Clean Water Secures Future Generations

Water is an important resource that is required now and in the coming days. One of the major challenges that urgently needs to be addressed is to find out how future generations will be able to cope with the available water resources. By 2030, it is expected that Africa’s population will surpass 1.7 billion and, therefore, there is a need to ensure that adequate plans regarding provision of water are addressed well in advance. When there is plenty of water available, there will be a suitable environment for both social and economic development, which will, in turn, ensure future generations enjoy a more comfortable life.

With the current rapid population increase, there is an urgent need to put in place sustainable water solutions. If this is not done, areas already experiencing water scarcity will be overstretched in the future. This will worsen disease prevalence, increase marginalization of women and girls, and bring about more political conflicts and war, since territories will be fighting over the few available water resources.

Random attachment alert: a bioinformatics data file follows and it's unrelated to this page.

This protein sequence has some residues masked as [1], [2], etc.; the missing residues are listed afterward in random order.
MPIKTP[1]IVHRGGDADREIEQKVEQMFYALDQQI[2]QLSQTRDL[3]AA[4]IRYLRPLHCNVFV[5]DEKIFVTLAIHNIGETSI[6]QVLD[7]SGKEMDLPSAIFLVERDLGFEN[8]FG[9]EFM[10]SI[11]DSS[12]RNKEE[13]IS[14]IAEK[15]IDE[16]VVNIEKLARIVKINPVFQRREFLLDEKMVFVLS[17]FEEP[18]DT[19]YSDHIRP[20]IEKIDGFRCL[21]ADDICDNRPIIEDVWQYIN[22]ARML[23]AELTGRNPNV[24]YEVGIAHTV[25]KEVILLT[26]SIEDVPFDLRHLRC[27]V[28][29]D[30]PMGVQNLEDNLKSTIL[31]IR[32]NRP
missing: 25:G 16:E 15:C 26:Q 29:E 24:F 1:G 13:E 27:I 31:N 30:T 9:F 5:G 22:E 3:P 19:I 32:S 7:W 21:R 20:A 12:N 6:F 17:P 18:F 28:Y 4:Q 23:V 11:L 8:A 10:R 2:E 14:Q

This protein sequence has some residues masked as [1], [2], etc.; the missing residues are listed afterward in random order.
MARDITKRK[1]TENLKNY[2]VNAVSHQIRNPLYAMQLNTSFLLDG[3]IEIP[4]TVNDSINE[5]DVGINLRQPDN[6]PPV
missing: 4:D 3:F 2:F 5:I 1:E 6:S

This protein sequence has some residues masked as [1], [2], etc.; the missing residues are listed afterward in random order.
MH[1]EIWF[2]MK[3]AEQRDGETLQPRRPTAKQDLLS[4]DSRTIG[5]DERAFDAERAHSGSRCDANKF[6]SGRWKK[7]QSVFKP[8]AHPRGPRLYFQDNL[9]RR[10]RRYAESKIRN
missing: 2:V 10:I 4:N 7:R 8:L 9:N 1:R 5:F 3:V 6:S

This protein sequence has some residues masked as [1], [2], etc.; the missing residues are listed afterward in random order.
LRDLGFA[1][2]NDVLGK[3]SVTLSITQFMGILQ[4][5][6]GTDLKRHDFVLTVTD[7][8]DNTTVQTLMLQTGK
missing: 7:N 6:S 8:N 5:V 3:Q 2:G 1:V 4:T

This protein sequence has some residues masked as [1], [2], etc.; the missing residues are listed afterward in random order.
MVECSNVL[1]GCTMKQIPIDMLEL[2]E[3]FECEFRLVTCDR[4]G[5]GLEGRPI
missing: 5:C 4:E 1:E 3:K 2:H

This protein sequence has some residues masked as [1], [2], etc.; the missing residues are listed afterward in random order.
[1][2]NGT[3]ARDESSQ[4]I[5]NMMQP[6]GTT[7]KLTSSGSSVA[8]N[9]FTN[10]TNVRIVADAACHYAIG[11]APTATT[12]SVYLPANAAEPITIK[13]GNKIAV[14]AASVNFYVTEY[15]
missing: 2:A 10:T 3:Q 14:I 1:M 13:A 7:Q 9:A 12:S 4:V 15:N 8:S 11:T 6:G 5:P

How to Address Water Challenges Africa is Currently Facing

In order for Africa to solve its water problems and achieve SDGs (Sustainable Development Goals) by 2030, adequate measures must be put in place to ensure future generations do not have to suffer from water scarcity issues. Focus on SDGs is the best way to ensure equitable and adequate sanitation and hygiene. There is no doubt that there is a need for consistent investment in water infrastructure, proper management of water resources, maintenance and operations, as well as strengthening of regulatory and policy frameworks.

Long-Term Solutions to Solve Africa’s Water Crisis